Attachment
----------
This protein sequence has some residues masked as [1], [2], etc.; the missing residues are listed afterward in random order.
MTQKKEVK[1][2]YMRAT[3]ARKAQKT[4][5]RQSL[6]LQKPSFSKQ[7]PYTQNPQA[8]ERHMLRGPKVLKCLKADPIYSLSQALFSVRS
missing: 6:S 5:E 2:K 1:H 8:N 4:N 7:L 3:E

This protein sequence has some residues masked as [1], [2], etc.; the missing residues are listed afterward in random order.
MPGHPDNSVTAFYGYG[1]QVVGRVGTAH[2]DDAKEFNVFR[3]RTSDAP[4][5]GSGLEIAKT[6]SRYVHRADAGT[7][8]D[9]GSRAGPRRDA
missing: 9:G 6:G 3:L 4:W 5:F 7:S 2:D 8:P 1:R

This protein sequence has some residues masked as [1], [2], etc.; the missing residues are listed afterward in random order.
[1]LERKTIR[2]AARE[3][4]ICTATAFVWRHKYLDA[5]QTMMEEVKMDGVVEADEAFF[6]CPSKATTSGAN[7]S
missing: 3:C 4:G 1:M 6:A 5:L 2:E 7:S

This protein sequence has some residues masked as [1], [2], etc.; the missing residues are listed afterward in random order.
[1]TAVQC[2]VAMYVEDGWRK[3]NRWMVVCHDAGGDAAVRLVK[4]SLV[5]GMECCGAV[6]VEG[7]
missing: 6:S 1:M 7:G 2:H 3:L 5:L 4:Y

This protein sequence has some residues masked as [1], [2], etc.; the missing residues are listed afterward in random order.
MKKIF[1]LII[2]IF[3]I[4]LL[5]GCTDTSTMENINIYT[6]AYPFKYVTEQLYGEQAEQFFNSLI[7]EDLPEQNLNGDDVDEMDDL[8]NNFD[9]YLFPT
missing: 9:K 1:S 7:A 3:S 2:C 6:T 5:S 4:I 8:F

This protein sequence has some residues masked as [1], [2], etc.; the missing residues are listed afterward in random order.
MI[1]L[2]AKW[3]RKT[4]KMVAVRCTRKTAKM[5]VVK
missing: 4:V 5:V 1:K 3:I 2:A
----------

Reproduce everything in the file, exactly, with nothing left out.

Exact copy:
This protein sequence has some residues masked as [1], [2], etc.; the missing residues are listed afterward in random order.
MTQKKEVK[1][2]YMRAT[3]ARKAQKT[4][5]RQSL[6]LQKPSFSKQ[7]PYTQNPQA[8]ERHMLRGPKVLKCLKADPIYSLSQALFSVRS
missing: 6:S 5:E 2:K 1:H 8:N 4:N 7:L 3:E

This protein sequence has some residues masked as [1], [2], etc.; the missing residues are listed afterward in random order.
MPGHPDNSVTAFYGYG[1]QVVGRVGTAH[2]DDAKEFNVFR[3]RTSDAP[4][5]GSGLEIAKT[6]SRYVHRADAGT[7][8]D[9]GSRAGPRRDA
missing: 9:G 6:G 3:L 4:W 5:F 7:S 2:D 8:P 1:R

This protein sequence has some residues masked as [1], [2], etc.; the missing residues are listed afterward in random order.
[1]LERKTIR[2]AARE[3][4]ICTATAFVWRHKYLDA[5]QTMMEEVKMDGVVEADEAFF[6]CPSKATTSGAN[7]S
missing: 3:C 4:G 1:M 6:A 5:L 2:E 7:S

This protein sequence has some residues masked as [1], [2], etc.; the missing residues are listed afterward in random order.
[1]TAVQC[2]VAMYVEDGWRK[3]NRWMVVCHDAGGDAAVRLVK[4]SLV[5]GMECCGAV[6]VEG[7]
missing: 6:S 1:M 7:G 2:H 3:L 5:L 4:Y

This protein sequence has some residues masked as [1], [2], etc.; the missing residues are listed afterward in random order.
MKKIF[1]LII[2]IF[3]I[4]LL[5]GCTDTSTMENINIYT[6]AYPFKYVTEQLYGEQAEQFFNSLI[7]EDLPEQNLNGDDVDEMDDL[8]NNFD[9]YLFPT
missing: 9:K 1:S 7:A 3:S 2:C 6:T 5:S 4:I 8:F

This protein sequence has some residues masked as [1], [2], etc.; the missing residues are listed afterward in random order.
MI[1]L[2]AKW[3]RKT[4]KMVAVRCTRKTAKM[5]VVK
missing: 4:V 5:V 1:K 3:I 2:A